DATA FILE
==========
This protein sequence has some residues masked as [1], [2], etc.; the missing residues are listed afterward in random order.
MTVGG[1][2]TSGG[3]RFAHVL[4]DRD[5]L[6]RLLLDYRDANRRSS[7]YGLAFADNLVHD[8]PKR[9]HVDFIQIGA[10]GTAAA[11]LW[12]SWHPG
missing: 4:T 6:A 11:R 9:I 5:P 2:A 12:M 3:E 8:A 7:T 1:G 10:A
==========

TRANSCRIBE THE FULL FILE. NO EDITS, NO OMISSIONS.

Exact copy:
This protein sequence has some residues masked as [1], [2], etc.; the missing residues are listed afterward in random order.
MTVGG[1][2]TSGG[3]RFAHVL[4]DRD[5]L[6]RLLLDYRDANRRSS[7]YGLAFADNLVHD[8]PKR[9]HVDFIQIGA[10]GTAAA[11]LW[12]SWHPG
missing: 4:T 6:A 11:R 9:I 5:P 2:A 12:M 3:E 8:A 7:T 1:G 10:A